Until the primary source of discussions, programs, and policies about glass ceilings, diversity and affirmative action focus on the business objectives of an organization - hence the need to be productive, profitable, competitive, and responsive to the changing demands of a global marketplace - the discourse will continue devisive and progress will remain painfully slow.
"A Solid Investment: Making Full Use of the Nation's Human Capital" is the recommendation report that was presented to President Clinton and select committees of the Congress, and is designed to pick up the pace of change. The recommendations address ways in which business, government, and society at large can act to bring down the glass ceiling. They build upon strategies that companies and government are already using.
Recommendations for business include:
1) The CEO must communicate visible and continuing commitment to workforce diversity. This in turn can influence the culture of the organization by creating an atmosphere that fully utilizes the talents and capabilities of a diverse workforce .
2) Efforts to achieve workforce diversity should be an integral part of corporate strategic business plans. Competitive employers measure and monitor key business areas such as profits, capital investment, productivity, market share, and quality. Setting goals and timetables for work force diversity is an extension of this business practice which helps organizations measure their progress and growth. Additionally, line managers must be held accountable for progress toward breaking the glass ceiling. That may mean tying their pay and rewards system to accomplishments of diversity objectives.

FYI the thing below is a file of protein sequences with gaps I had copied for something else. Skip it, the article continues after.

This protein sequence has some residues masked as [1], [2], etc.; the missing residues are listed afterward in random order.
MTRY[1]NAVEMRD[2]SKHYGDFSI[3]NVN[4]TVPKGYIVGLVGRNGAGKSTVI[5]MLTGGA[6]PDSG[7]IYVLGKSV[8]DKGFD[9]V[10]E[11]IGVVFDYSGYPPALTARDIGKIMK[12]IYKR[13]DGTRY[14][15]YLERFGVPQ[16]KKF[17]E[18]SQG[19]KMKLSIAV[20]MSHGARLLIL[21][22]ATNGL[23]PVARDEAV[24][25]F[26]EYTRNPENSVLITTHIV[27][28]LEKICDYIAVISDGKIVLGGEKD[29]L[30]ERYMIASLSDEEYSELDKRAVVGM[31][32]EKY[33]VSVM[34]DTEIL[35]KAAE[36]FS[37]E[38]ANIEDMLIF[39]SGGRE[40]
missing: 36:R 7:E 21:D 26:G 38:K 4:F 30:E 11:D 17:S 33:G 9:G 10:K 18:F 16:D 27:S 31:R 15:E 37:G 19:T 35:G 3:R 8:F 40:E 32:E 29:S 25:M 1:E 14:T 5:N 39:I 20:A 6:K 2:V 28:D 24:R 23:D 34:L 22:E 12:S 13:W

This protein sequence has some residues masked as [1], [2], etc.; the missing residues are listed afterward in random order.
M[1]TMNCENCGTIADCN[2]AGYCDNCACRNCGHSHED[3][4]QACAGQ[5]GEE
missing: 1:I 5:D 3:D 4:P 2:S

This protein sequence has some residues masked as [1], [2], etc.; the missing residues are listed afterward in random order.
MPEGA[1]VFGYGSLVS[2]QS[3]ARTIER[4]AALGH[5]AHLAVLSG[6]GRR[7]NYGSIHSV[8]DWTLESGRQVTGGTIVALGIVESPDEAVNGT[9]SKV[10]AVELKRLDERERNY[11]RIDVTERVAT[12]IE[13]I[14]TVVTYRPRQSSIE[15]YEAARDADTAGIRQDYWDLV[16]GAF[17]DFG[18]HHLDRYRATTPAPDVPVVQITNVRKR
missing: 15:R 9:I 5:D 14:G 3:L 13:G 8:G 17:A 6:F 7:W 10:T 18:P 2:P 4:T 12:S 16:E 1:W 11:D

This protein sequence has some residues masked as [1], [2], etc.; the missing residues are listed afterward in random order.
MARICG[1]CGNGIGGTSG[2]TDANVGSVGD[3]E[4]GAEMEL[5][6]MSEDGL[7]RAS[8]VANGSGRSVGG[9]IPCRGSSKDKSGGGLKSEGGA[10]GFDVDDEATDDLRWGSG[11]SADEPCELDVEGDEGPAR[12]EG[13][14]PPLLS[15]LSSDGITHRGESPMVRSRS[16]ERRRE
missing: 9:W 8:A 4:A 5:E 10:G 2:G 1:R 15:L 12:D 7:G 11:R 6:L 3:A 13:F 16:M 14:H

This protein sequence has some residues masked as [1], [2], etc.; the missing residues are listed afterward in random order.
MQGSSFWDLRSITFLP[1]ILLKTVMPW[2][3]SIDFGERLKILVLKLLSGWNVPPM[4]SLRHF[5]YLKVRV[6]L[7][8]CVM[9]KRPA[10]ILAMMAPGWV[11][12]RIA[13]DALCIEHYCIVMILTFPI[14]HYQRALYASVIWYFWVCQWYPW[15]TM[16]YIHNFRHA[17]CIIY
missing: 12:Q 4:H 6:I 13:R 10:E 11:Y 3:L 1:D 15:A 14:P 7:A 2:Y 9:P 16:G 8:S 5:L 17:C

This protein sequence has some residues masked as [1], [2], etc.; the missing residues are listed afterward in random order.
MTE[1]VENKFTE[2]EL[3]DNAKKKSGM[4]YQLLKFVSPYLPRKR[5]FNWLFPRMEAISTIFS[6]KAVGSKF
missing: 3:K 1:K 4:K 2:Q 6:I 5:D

3) Businesses should use affirmative action as a tool to help ensure that all qualified individuals have equal access and opportunity to compete based on ability and merit. Affirmative action is the deliberate undertaking of positive steps to design and implement procedures that ensures the employment system provides equal opportunity to all. Properly implemented, affirmative action does not mean quotas, allowing preferential treatment or employing or promoting unqualified people. It means opening the system and casting a wide net to recruit, train, and hire people who may not look like what corporate executives have traditionally looked like; who may not think like corporate executives have traditionally thought.
It means promoting opportunities for advancement for people who can contribute effectively to a corporation and, consequently, the nation's economic stability. It means making full use of the rich talent this nation has to offer.
4) Business must expand their traditional executive recruitment networks and seek out candidates with non-customary backgrounds and experiences. They must go beyond the old school network and seek talent both inside and outside the corporation, by looking to employee sponsored networks and affinity groups, or at women's colleges, or universities with historical ties to ethnic groups.
5) Business must train the entire workforce in the strengths of ethnic, racial, and gender diversity. Educating your employees means creating a workplace that is welcoming and open to all. Diversity training debunks myths about the suitability and capability of women and minorities for executive careers.